Home / Science / NASA's WFIRST Space Telescope, a refurbished Nested Eye, passes early review

NASA's WFIRST Space Telescope, a refurbished Nested Eye, passes early review



NASA's reused spy telescope is ready for the next stage of development.

$ 3.2 billion Wide Field Infrared Survey Telescope (WFIRST) recently approved its preliminary design review, which means that it fulfilled all the budget, schedule and performance requirements for the team to begin designing. If everything goes according to plan, WFIRST should launch into space in the mid-2020s.

"It is an honor to work with such a dedicated and talented development team. Every individual has helped to make the telescope technically sound, safe and capable of conducting compelling science," said Scott Smith, WFIRST telescope manager at NASA: s Goddard Space Flight Center in Maryland, in a NASA statement . "It's exciting to imagine our new telescope out in space, exploring the universe and we look forward to pushing the boundaries of human knowledge."

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2 National Reconnaissance Office NASA offered two telescopes that were originally built as spy devices, so researchers could reuse the instruments to study the world around us. The telescope is intended to give astronomers a clearer and more expansive view of the universe .

WFIRST will study the evolution of dark energy and dark matter since the Big Bang that formed our universe. Little is known about these mysterious subjects, and a better understanding of them can help scientists learn more about why our universe accelerates as it expands.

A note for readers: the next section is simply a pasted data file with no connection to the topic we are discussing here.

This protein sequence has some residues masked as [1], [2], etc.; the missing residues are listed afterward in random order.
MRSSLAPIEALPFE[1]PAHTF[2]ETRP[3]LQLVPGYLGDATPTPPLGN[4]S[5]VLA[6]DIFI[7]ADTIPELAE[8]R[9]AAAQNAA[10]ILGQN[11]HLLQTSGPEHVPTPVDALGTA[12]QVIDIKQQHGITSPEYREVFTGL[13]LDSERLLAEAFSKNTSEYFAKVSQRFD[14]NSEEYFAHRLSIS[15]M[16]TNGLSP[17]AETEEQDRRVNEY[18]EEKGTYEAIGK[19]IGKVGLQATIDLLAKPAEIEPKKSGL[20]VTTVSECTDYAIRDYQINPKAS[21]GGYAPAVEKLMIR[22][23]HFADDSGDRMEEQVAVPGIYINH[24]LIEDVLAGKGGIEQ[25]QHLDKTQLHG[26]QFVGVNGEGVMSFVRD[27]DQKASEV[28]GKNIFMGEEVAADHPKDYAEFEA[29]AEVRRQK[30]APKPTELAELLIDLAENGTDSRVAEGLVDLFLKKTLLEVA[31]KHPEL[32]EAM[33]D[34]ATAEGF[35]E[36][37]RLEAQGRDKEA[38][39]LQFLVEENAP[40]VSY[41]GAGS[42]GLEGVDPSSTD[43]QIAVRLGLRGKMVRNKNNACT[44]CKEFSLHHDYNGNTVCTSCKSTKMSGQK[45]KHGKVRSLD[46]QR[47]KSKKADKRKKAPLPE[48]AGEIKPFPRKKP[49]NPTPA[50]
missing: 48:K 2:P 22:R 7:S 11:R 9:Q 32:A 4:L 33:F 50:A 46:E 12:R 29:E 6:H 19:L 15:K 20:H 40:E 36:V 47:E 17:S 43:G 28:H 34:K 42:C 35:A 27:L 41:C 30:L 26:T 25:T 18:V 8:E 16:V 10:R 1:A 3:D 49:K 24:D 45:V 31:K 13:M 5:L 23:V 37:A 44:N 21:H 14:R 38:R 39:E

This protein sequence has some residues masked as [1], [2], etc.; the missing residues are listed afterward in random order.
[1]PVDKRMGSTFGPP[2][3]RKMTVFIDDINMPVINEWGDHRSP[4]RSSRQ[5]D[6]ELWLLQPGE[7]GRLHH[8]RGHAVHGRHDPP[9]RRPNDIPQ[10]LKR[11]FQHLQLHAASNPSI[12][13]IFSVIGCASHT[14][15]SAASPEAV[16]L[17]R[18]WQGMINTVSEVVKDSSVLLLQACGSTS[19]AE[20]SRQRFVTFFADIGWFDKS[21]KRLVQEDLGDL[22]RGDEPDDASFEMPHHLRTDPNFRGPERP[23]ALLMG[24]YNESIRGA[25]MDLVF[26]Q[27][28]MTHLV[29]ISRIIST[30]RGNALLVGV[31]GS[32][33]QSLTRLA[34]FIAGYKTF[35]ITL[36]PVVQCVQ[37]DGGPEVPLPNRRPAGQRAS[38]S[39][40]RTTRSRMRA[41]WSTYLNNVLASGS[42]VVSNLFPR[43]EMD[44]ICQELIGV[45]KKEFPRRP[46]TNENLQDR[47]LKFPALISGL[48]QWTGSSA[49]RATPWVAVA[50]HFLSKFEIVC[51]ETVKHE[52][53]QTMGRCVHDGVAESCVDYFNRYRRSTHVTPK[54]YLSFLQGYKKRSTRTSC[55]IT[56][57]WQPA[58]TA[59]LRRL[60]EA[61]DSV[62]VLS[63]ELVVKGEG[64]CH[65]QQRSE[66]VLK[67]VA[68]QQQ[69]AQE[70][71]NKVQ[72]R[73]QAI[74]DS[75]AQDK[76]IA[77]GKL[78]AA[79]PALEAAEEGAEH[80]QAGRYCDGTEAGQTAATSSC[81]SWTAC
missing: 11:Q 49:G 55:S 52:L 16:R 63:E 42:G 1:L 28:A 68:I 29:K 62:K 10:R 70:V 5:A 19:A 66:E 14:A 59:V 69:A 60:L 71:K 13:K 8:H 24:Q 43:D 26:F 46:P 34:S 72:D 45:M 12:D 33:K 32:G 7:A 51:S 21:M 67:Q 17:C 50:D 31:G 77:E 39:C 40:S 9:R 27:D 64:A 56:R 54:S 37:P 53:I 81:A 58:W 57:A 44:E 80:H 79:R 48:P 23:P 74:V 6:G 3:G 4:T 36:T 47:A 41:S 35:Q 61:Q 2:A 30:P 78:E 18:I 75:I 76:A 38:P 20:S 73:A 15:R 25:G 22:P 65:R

The instrument will also examine exoplanets and examine our own Milky Way galaxy to see how common the structure of our solar system is.

WFIRST has a 7.8-foot (2.4-meter) mirror and a 300-megapixel camera. Each individual field of view in WFIRST is 100 times larger than NASA's Hubble Space Telescope but with the same resolution. The telescope's primary instrument is a wide field instrument (for examining dark matter, dark energy and exoplanets) and a crest screen for directly imaging exoplanets by hiding the light emitted by their host stars.

scientists are studying nearby exoplanets similar to those in our solar system, especially exoplanets similar to the Earth. The coronographer will focus on planets orbiting approximately three to ten times the Earth's distance from the sun, according to NASA.

The recent Astrophysics Decadal Survey, published in 2010, ranked WFIRST as top flagship mission . Nevertheless, WFIRST's planning has taken place in the midst of threatened cancellations in NASA's budget both 2019 and 2020 ; It was restored in 2019 and is still under review for 2020. One of the most important competitors for WFIRST funding is NASA's long-delayed and over-budgeted James Webb Space Telescope expected to launch in 2021. [19659002] Follow Elizabeth Howell on Twitter @howellspace . Follow us on Twitter @Spacedotcom and on Facebook .


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